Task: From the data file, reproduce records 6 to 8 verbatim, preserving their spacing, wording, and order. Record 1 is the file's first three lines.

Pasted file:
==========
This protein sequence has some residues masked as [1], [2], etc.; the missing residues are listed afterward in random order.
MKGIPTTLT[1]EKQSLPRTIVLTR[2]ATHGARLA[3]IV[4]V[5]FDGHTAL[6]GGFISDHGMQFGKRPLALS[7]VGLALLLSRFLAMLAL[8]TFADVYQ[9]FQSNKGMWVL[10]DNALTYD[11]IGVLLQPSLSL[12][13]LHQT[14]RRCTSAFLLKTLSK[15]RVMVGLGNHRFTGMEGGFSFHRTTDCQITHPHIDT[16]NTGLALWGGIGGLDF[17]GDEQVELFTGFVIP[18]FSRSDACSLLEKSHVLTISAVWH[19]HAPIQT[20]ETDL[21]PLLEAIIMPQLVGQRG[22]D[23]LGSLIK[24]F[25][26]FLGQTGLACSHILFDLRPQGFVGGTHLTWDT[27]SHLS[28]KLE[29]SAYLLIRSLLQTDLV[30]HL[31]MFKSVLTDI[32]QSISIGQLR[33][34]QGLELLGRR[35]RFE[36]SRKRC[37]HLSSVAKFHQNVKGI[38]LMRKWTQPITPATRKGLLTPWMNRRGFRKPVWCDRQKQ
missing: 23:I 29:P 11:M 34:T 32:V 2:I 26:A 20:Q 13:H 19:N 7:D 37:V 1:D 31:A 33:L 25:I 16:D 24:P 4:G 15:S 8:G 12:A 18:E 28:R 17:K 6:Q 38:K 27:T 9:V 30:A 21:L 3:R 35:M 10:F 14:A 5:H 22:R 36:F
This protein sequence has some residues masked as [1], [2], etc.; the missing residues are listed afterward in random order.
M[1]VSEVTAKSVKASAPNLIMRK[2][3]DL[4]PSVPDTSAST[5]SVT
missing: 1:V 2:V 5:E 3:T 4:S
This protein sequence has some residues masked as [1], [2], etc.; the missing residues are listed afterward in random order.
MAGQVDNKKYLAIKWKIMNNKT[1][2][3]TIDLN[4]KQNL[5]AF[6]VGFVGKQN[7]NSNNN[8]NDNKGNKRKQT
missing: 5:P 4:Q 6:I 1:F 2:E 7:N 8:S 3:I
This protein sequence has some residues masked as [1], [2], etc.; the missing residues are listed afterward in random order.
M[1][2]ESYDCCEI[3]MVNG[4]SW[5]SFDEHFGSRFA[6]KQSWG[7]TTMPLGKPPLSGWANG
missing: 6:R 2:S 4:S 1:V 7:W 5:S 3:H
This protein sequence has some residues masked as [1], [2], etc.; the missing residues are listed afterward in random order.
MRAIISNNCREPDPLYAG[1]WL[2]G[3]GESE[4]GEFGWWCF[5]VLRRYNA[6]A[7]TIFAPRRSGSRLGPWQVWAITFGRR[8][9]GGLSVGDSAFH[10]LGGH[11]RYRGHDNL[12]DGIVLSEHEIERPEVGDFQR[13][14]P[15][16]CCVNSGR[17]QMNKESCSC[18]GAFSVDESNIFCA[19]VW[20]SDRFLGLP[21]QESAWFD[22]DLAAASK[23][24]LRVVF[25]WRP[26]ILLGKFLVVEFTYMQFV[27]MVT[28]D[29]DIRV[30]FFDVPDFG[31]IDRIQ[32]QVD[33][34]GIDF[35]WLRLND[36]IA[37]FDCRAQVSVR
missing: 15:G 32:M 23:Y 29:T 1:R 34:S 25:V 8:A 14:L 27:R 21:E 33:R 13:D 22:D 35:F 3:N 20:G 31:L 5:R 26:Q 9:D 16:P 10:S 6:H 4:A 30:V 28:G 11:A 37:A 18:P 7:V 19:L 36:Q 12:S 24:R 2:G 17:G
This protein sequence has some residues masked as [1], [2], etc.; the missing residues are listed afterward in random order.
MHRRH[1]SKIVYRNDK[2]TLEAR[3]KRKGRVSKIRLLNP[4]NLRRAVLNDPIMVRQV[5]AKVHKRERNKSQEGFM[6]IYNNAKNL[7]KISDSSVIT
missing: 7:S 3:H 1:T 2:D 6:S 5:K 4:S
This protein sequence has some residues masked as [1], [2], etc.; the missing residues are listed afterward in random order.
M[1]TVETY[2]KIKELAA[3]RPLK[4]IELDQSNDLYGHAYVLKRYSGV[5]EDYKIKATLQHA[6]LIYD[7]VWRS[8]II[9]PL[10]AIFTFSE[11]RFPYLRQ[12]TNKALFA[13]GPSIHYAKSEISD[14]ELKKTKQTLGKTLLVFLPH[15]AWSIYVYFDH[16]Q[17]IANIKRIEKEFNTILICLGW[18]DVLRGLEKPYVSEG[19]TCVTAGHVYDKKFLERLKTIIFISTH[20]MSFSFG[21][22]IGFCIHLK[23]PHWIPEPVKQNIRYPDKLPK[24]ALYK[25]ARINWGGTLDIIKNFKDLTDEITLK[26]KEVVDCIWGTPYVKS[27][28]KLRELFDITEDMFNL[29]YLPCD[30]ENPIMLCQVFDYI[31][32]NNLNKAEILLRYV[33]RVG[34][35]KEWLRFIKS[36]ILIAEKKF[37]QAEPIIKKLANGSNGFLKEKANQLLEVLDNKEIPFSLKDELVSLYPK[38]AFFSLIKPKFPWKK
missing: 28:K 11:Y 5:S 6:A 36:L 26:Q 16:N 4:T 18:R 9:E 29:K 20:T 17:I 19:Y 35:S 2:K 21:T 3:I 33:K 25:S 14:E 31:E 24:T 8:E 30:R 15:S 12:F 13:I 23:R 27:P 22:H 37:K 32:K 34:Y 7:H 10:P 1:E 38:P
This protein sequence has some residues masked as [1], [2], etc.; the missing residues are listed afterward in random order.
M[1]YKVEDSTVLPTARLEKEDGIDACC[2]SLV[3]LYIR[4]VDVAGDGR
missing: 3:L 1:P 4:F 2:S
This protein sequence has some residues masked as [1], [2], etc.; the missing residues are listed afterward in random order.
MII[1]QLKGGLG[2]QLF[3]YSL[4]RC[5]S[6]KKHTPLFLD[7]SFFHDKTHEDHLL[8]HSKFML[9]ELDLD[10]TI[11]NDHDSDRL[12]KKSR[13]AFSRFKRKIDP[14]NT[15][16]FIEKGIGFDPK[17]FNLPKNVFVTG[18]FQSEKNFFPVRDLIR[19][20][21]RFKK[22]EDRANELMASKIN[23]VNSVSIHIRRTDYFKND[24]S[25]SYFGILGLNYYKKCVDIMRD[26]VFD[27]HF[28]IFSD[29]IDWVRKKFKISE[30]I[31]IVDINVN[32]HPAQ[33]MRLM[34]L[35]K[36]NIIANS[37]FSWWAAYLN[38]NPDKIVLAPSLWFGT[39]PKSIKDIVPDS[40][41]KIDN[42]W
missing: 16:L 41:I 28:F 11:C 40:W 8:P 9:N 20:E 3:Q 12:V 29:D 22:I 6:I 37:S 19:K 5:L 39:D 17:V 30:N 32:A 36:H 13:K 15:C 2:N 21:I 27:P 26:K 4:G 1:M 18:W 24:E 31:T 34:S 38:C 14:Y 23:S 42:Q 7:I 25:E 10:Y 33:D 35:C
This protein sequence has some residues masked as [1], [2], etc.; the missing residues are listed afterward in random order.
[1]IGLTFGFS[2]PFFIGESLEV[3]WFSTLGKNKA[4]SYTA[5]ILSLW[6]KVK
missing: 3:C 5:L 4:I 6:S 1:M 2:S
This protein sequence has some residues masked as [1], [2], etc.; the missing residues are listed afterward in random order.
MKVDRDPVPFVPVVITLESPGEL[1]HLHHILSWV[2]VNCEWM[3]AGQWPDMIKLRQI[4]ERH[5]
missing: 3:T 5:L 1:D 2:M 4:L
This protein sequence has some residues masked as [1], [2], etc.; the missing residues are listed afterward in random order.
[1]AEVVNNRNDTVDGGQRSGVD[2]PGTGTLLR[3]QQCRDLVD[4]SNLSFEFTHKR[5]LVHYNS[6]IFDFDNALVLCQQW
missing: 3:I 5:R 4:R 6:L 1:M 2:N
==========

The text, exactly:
This protein sequence has some residues masked as [1], [2], etc.; the missing residues are listed afterward in random order.
MHRRH[1]SKIVYRNDK[2]TLEAR[3]KRKGRVSKIRLLNP[4]NLRRAVLNDPIMVRQV[5]AKVHKRERNKSQEGFM[6]IYNNAKNL[7]KISDSSVIT
missing: 7:S 3:H 1:T 2:D 6:S 5:K 4:S
This protein sequence has some residues masked as [1], [2], etc.; the missing residues are listed afterward in random order.
M[1]TVETY[2]KIKELAA[3]RPLK[4]IELDQSNDLYGHAYVLKRYSGV[5]EDYKIKATLQHA[6]LIYD[7]VWRS[8]II[9]PL[10]AIFTFSE[11]RFPYLRQ[12]TNKALFA[13]GPSIHYAKSEISD[14]ELKKTKQTLGKTLLVFLPH[15]AWSIYVYFDH[16]Q[17]IANIKRIEKEFNTILICLGW[18]DVLRGLEKPYVSEG[19]TCVTAGHVYDKKFLERLKTIIFISTH[20]MSFSFG[21][22]IGFCIHLK[23]PHWIPEPVKQNIRYPDKLPK[24]ALYK[25]ARINWGGTLDIIKNFKDLTDEITLK[26]KEVVDCIWGTPYVKS[27][28]KLRELFDITEDMFNL[29]YLPCD[30]ENPIMLCQVFDYI[31][32]NNLNKAEILLRYV[33]RVG[34][35]KEWLRFIKS[36]ILIAEKKF[37]QAEPIIKKLANGSNGFLKEKANQLLEVLDNKEIPFSLKDELVSLYPK[38]AFFSLIKPKFPWKK
missing: 28:K 11:Y 5:S 6:A 36:L 26:Q 16:N 4:T 18:R 9:E 29:K 20:T 17:I 19:Y 35:S 2:K 21:T 3:I 33:K 25:S 14:E 31:E 24:T 8:E 30:R 15:S 12:F 13:I 23:R 27:P 22:H 37:K 32:K 34:Y 7:H 10:P 1:E 38:P
This protein sequence has some residues masked as [1], [2], etc.; the missing residues are listed afterward in random order.
M[1]YKVEDSTVLPTARLEKEDGIDACC[2]SLV[3]LYIR[4]VDVAGDGR
missing: 3:L 1:P 4:F 2:S